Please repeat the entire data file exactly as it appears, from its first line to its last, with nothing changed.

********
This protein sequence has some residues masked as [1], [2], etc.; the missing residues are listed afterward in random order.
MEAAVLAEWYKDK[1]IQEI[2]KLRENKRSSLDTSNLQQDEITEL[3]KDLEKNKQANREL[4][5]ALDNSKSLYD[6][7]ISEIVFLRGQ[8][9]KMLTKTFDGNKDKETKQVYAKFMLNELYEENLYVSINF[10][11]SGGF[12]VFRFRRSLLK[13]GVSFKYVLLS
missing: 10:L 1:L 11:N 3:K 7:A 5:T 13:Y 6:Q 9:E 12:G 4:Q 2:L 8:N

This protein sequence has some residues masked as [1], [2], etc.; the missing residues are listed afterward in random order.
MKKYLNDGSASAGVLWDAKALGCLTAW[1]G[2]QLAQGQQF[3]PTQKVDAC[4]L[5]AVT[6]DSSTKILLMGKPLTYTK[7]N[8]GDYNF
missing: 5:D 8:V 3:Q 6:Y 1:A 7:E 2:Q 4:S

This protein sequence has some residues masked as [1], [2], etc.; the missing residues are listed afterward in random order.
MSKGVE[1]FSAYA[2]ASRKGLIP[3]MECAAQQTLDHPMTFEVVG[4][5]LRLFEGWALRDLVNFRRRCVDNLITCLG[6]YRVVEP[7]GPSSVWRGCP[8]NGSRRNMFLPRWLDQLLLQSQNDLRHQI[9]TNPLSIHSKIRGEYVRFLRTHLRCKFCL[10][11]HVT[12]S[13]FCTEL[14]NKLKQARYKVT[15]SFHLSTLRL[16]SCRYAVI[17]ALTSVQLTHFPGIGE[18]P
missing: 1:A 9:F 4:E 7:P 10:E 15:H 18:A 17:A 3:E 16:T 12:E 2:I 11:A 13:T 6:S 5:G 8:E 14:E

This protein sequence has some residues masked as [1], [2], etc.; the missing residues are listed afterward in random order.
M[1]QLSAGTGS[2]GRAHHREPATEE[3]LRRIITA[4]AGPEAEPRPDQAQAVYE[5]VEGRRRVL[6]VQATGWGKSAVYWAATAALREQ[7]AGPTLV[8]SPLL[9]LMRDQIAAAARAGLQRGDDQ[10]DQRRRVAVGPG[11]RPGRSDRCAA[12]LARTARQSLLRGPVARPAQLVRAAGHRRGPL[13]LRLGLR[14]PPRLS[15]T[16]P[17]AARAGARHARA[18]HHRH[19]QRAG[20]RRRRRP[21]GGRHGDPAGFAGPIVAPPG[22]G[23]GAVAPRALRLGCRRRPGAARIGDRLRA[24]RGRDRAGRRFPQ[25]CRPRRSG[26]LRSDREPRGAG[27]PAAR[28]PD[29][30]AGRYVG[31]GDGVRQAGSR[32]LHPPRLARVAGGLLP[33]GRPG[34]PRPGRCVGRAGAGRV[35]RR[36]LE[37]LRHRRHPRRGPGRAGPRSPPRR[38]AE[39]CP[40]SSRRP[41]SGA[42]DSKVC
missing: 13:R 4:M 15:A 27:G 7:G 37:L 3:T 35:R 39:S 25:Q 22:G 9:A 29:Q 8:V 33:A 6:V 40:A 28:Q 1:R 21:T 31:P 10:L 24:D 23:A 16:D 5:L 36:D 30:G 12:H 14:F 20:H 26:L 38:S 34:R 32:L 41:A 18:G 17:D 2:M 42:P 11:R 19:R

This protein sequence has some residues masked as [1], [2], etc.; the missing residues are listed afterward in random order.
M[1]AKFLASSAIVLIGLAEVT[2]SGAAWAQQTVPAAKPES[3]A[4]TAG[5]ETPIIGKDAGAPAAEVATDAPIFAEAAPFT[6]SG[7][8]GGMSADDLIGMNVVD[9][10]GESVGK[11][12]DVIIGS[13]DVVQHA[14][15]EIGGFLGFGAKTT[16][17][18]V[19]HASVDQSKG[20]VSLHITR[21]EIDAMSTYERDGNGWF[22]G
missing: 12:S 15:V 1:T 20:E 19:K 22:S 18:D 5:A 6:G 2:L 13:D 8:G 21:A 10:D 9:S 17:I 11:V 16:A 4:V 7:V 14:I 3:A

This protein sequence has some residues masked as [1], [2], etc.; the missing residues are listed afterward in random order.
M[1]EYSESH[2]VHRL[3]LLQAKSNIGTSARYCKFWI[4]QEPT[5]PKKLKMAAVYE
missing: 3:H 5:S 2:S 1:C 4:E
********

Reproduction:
This protein sequence has some residues masked as [1], [2], etc.; the missing residues are listed afterward in random order.
MEAAVLAEWYKDK[1]IQEI[2]KLRENKRSSLDTSNLQQDEITEL[3]KDLEKNKQANREL[4][5]ALDNSKSLYD[6][7]ISEIVFLRGQ[8][9]KMLTKTFDGNKDKETKQVYAKFMLNELYEENLYVSINF[10][11]SGGF[12]VFRFRRSLLK[13]GVSFKYVLLS
missing: 10:L 1:L 11:N 3:K 7:A 5:T 13:Y 6:Q 9:E 12:G 4:Q 2:L 8:N

This protein sequence has some residues masked as [1], [2], etc.; the missing residues are listed afterward in random order.
MKKYLNDGSASAGVLWDAKALGCLTAW[1]G[2]QLAQGQQF[3]PTQKVDAC[4]L[5]AVT[6]DSSTKILLMGKPLTYTK[7]N[8]GDYNF
missing: 5:D 8:V 3:Q 6:Y 1:A 7:E 2:Q 4:S

This protein sequence has some residues masked as [1], [2], etc.; the missing residues are listed afterward in random order.
MSKGVE[1]FSAYA[2]ASRKGLIP[3]MECAAQQTLDHPMTFEVVG[4][5]LRLFEGWALRDLVNFRRRCVDNLITCLG[6]YRVVEP[7]GPSSVWRGCP[8]NGSRRNMFLPRWLDQLLLQSQNDLRHQI[9]TNPLSIHSKIRGEYVRFLRTHLRCKFCL[10][11]HVT[12]S[13]FCTEL[14]NKLKQARYKVT[15]SFHLSTLRL[16]SCRYAVI[17]ALTSVQLTHFPGIGE[18]P
missing: 1:A 9:F 4:E 7:P 10:E 15:H 18:A 17:A 3:E 16:T 12:E 2:I 11:A 13:T 6:S 5:G 8:E 14:E

This protein sequence has some residues masked as [1], [2], etc.; the missing residues are listed afterward in random order.
M[1]QLSAGTGS[2]GRAHHREPATEE[3]LRRIITA[4]AGPEAEPRPDQAQAVYE[5]VEGRRRVL[6]VQATGWGKSAVYWAATAALREQ[7]AGPTLV[8]SPLL[9]LMRDQIAAAARAGLQRGDDQ[10]DQRRRVAVGPG[11]RPGRSDRCAA[12]LARTARQSLLRGPVARPAQLVRAAGHRRGPL[13]LRLGLR[14]PPRLS[15]T[16]P[17]AARAGARHARA[18]HHRH[19]QRAG[20]RRRRRP[21]GGRHGDPAGFAGPIVAPPG[22]G[23]GAVAPRALRLGCRRRPGAARIGDRLRA[24]RGRDRAGRRFPQ[25]CRPRRSG[26]LRSDREPRGAG[27]PAAR[28]PD[29][30]AGRYVG[31]GDGVRQAGSR[32]LHPPRLARVAGGLLP[33]GRPG[34]PRPGRCVGRAGAGRV[35]RR[36]LE[37]LRHRRHPRRGPGRAGPRSPPRR[38]AE[39]CP[40]SSRRP[41]SGA[42]DSKVC
missing: 13:R 4:M 15:A 27:G 7:G 37:L 3:T 35:R 39:S 25:Q 22:G 9:A 29:Q 8:V 33:A 6:V 40:A 28:Q 1:R 21:T 31:P 10:L 24:D 23:A 16:D 5:L 36:D 30:G 12:H 14:F 20:H 26:L 38:S 34:R 32:L 41:A 18:G 17:D 2:M 42:P 11:R 19:R

This protein sequence has some residues masked as [1], [2], etc.; the missing residues are listed afterward in random order.
M[1]AKFLASSAIVLIGLAEVT[2]SGAAWAQQTVPAAKPES[3]A[4]TAG[5]ETPIIGKDAGAPAAEVATDAPIFAEAAPFT[6]SG[7][8]GGMSADDLIGMNVVD[9][10]GESVGK[11][12]DVIIGS[13]DVVQHA[14][15]EIGGFLGFGAKTT[16][17][18]V[19]HASVDQSKG[20]VSLHITR[21]EIDAMSTYERDGNGWF[22]G
missing: 12:S 15:V 1:T 20:E 19:K 22:S 18:D 5:A 6:G 2:L 13:D 8:G 21:A 10:D 9:S 17:I 11:V 16:A 4:V 7:V 14:I 3:A

This protein sequence has some residues masked as [1], [2], etc.; the missing residues are listed afterward in random order.
M[1]EYSESH[2]VHRL[3]LLQAKSNIGTSARYCKFWI[4]QEPT[5]PKKLKMAAVYE
missing: 3:H 5:S 2:S 1:C 4:E